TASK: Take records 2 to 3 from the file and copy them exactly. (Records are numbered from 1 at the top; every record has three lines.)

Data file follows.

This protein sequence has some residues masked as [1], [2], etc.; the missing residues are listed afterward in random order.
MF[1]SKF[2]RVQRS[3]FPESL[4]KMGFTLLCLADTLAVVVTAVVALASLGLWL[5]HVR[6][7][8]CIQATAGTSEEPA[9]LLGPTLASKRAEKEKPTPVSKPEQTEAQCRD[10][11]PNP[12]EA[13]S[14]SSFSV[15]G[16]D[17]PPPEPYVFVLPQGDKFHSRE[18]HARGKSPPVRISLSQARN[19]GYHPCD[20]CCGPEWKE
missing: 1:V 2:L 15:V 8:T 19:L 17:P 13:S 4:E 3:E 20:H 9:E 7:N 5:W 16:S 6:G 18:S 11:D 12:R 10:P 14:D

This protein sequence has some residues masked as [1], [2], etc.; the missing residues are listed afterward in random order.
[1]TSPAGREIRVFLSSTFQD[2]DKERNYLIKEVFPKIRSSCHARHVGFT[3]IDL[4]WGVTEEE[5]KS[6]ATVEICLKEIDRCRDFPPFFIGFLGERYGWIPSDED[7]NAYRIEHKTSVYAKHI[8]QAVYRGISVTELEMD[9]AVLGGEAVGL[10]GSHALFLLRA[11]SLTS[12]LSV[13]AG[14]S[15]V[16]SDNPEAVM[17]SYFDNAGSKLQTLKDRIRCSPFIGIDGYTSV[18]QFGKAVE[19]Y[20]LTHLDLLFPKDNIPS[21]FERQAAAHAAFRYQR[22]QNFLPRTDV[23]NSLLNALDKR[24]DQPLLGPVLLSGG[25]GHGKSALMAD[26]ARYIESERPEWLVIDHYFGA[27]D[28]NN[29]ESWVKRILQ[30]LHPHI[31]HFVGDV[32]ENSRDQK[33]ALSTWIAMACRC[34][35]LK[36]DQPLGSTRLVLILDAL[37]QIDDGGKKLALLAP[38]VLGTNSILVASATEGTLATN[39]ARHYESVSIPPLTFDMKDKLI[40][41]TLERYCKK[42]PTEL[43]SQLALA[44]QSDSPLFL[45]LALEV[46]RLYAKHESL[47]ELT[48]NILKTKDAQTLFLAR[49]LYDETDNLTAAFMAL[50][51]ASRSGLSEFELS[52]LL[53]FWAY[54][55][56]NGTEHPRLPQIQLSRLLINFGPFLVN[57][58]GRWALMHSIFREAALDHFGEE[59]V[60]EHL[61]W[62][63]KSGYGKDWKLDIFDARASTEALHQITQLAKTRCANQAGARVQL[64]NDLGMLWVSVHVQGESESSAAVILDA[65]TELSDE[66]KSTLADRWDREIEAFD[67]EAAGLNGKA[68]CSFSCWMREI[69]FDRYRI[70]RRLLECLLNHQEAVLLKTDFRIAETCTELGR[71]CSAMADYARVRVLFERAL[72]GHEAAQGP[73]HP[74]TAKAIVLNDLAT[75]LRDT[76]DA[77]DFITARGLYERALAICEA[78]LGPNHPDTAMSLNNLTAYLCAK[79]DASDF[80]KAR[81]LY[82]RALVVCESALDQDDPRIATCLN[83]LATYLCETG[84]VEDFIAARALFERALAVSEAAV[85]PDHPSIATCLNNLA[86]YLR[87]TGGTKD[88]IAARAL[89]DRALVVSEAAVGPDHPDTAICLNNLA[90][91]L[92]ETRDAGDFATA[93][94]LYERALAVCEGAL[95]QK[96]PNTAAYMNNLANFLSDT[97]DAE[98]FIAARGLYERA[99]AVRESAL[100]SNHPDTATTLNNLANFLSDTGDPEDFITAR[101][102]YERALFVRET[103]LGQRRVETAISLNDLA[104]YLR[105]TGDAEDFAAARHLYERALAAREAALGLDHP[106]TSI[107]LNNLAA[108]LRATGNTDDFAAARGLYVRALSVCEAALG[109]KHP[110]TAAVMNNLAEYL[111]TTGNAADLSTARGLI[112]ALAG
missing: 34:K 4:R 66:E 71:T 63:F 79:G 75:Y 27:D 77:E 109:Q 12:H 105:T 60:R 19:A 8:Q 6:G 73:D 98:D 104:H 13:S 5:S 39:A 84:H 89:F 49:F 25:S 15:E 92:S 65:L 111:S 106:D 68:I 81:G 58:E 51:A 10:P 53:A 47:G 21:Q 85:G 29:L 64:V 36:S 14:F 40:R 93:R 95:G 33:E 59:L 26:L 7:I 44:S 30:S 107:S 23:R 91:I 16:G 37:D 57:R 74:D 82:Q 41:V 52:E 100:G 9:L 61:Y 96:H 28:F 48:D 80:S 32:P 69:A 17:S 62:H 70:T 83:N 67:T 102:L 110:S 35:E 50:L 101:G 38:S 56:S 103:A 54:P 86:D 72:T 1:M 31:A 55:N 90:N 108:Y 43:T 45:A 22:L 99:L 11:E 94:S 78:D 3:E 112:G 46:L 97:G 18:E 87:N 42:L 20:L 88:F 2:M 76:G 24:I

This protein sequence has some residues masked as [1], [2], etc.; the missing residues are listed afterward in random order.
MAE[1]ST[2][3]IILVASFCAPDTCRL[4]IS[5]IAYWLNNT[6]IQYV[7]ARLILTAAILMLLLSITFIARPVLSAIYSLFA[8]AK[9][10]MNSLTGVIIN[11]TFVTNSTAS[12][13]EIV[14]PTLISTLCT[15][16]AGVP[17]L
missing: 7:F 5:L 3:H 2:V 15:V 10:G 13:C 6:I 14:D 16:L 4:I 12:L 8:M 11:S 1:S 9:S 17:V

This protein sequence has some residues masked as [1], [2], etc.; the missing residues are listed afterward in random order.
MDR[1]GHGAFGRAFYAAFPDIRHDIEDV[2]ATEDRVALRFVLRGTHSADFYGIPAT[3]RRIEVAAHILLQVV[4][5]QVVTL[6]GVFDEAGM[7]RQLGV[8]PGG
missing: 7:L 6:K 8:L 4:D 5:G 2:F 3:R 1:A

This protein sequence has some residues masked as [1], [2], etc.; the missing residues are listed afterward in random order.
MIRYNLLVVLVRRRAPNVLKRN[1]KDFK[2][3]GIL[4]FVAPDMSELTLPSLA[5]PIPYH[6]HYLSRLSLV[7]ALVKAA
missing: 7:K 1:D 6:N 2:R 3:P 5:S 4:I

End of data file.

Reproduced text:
This protein sequence has some residues masked as [1], [2], etc.; the missing residues are listed afterward in random order.
[1]TSPAGREIRVFLSSTFQD[2]DKERNYLIKEVFPKIRSSCHARHVGFT[3]IDL[4]WGVTEEE[5]KS[6]ATVEICLKEIDRCRDFPPFFIGFLGERYGWIPSDED[7]NAYRIEHKTSVYAKHI[8]QAVYRGISVTELEMD[9]AVLGGEAVGL[10]GSHALFLLRA[11]SLTS[12]LSV[13]AG[14]S[15]V[16]SDNPEAVM[17]SYFDNAGSKLQTLKDRIRCSPFIGIDGYTSV[18]QFGKAVE[19]Y[20]LTHLDLLFPKDNIPS[21]FERQAAAHAAFRYQR[22]QNFLPRTDV[23]NSLLNALDKR[24]DQPLLGPVLLSGG[25]GHGKSALMAD[26]ARYIESERPEWLVIDHYFGA[27]D[28]NN[29]ESWVKRILQ[30]LHPHI[31]HFVGDV[32]ENSRDQK[33]ALSTWIAMACRC[34][35]LK[36]DQPLGSTRLVLILDAL[37]QIDDGGKKLALLAP[38]VLGTNSILVASATEGTLATN[39]ARHYESVSIPPLTFDMKDKLI[40][41]TLERYCKK[42]PTEL[43]SQLALA[44]QSDSPLFL[45]LALEV[46]RLYAKHESL[47]ELT[48]NILKTKDAQTLFLAR[49]LYDETDNLTAAFMAL[50][51]ASRSGLSEFELS[52]LL[53]FWAY[54][55][56]NGTEHPRLPQIQLSRLLINFGPFLVN[57][58]GRWALMHSIFREAALDHFGEE[59]V[60]EHL[61]W[62][63]KSGYGKDWKLDIFDARASTEALHQITQLAKTRCANQAGARVQL[64]NDLGMLWVSVHVQGESESSAAVILDA[65]TELSDE[66]KSTLADRWDREIEAFD[67]EAAGLNGKA[68]CSFSCWMREI[69]FDRYRI[70]RRLLECLLNHQEAVLLKTDFRIAETCTELGR[71]CSAMADYARVRVLFERAL[72]GHEAAQGP[73]HP[74]TAKAIVLNDLAT[75]LRDT[76]DA[77]DFITARGLYERALAICEA[78]LGPNHPDTAMSLNNLTAYLCAK[79]DASDF[80]KAR[81]LY[82]RALVVCESALDQDDPRIATCLN[83]LATYLCETG[84]VEDFIAARALFERALAVSEAAV[85]PDHPSIATCLNNLA[86]YLR[87]TGGTKD[88]IAARAL[89]DRALVVSEAAVGPDHPDTAICLNNLA[90][91]L[92]ETRDAGDFATA[93][94]LYERALAVCEGAL[95]QK[96]PNTAAYMNNLANFLSDT[97]DAE[98]FIAARGLYERA[99]AVRESAL[100]SNHPDTATTLNNLANFLSDTGDPEDFITAR[101][102]YERALFVRET[103]LGQRRVETAISLNDLA[104]YLR[105]TGDAEDFAAARHLYERALAAREAALGLDHP[106]TSI[107]LNNLAA[108]LRATGNTDDFAAARGLYVRALSVCEAALG[109]KHP[110]TAAVMNNLAEYL[111]TTGNAADLSTARGLI[112]ALAG
missing: 34:K 4:R 66:E 71:T 63:F 79:G 75:Y 27:D 77:E 109:Q 12:H 105:T 60:R 19:A 8:Q 6:G 73:D 98:D 104:H 13:S 5:S 39:A 84:H 89:F 49:F 25:S 15:E 92:S 65:L 111:S 106:D 68:I 81:G 58:E 51:A 10:P 53:A 47:G 21:Q 85:G 29:L 64:V 36:S 14:F 40:R 93:R 95:G 33:E 59:L 26:L 7:I 44:S 30:S 107:S 23:R 91:I 16:G 37:D 57:R 74:D 82:Q 41:V 52:E 100:G 9:L 61:Y 96:H 28:F 48:D 80:S 32:P 69:A 17:S 62:H 70:T 83:N 67:T 102:L 110:S 35:E 50:L 101:G 38:S 56:S 103:A 54:P 86:D 72:T 1:M 31:A 55:N 90:N 108:Y 43:T 45:A 22:L 99:L 11:E 94:S 78:D 3:E 112:G 46:L 97:G 18:E 87:N 42:L 20:L 88:F 2:M 76:G 24:I

This protein sequence has some residues masked as [1], [2], etc.; the missing residues are listed afterward in random order.
MAE[1]ST[2][3]IILVASFCAPDTCRL[4]IS[5]IAYWLNNT[6]IQYV[7]ARLILTAAILMLLLSITFIARPVLSAIYSLFA[8]AK[9][10]MNSLTGVIIN[11]TFVTNSTAS[12][13]EIV[14]PTLISTLCT[15][16]AGVP[17]L
missing: 7:F 5:L 3:H 2:V 15:V 10:G 13:C 6:I 14:D 16:L 4:I 12:L 8:M 11:S 1:S 9:S 17:V